The Art of Table Tennis

Artsy Editorial
May 17, 2013 2:54PM

It was in 19th-century England that a dining table was first given a second life as an impromptu, indoor substitute for tennis. It was called Wiff-Waff, and though the name has faded, the game remains—otherwise known as table tennis, or ping-pong. As artists have historically been keen on game-playing—think Marcel Duchamp and the 20th-century avant-garde who connected chess to their artistic practice—in the same vein, the paddles of ping-pong have found their way into the hands of artists.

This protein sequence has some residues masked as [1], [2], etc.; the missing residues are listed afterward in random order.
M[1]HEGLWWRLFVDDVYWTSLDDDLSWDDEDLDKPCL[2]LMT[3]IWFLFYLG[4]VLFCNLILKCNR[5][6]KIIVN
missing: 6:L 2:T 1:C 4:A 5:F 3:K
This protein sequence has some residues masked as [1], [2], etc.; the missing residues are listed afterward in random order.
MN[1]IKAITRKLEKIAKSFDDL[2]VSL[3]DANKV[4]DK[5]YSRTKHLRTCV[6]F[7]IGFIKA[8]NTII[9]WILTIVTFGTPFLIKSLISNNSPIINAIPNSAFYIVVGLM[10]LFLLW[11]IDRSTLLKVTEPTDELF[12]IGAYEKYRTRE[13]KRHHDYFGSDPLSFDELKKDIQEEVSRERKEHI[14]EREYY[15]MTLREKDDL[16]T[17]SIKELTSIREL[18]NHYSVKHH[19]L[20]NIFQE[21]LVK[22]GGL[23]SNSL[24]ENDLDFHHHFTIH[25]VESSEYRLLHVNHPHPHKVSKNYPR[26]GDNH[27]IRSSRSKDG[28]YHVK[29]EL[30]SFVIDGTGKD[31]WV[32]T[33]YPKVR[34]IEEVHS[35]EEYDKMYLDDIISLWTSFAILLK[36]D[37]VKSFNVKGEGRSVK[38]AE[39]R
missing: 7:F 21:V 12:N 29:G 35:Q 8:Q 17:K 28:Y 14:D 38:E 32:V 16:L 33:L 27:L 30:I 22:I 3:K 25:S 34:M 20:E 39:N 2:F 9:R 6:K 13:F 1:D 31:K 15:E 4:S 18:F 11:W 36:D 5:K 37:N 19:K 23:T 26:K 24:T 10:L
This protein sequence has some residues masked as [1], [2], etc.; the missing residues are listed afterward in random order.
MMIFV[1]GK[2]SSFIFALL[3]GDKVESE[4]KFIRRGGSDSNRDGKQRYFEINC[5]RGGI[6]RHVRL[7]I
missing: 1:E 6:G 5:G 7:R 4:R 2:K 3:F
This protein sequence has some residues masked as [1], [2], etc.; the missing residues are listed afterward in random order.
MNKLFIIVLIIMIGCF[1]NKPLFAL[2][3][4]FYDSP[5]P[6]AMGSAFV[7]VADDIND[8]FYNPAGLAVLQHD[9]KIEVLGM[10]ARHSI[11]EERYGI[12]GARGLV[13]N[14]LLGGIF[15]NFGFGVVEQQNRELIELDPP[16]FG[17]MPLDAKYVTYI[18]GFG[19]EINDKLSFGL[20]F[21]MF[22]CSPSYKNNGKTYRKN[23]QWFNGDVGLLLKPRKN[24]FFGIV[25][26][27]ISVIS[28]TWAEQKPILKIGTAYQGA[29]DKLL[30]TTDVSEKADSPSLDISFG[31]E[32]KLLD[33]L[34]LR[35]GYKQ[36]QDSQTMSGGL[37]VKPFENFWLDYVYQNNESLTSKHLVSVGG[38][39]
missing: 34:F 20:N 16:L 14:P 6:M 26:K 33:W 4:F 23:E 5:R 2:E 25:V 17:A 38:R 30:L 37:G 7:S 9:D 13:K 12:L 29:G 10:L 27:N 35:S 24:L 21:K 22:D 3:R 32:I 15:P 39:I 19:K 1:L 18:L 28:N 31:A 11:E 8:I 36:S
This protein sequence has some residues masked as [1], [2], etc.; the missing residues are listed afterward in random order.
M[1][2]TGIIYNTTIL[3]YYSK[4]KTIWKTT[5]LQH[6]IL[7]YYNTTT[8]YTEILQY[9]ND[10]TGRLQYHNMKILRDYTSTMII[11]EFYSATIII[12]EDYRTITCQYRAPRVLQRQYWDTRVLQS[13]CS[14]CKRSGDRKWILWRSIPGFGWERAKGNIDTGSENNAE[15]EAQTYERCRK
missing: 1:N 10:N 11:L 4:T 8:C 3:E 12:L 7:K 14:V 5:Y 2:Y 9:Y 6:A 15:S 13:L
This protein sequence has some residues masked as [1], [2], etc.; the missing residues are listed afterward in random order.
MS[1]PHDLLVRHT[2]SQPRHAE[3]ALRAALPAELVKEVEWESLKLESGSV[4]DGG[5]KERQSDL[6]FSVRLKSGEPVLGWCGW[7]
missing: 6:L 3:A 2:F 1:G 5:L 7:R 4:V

Watch Alec Soth play a match in multi-colored Rodarte pajamas or Snarkitecture flood a stage with thousands of ping pong balls, at right, among the many playful spins on the classic game.

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Jenna Gribbon, Luncheon on the grass, a recurring dream, 2020. Jenna Gribbon, April studio, parting glance, 2021. Jenna Gribbon, Silver Tongue, 2019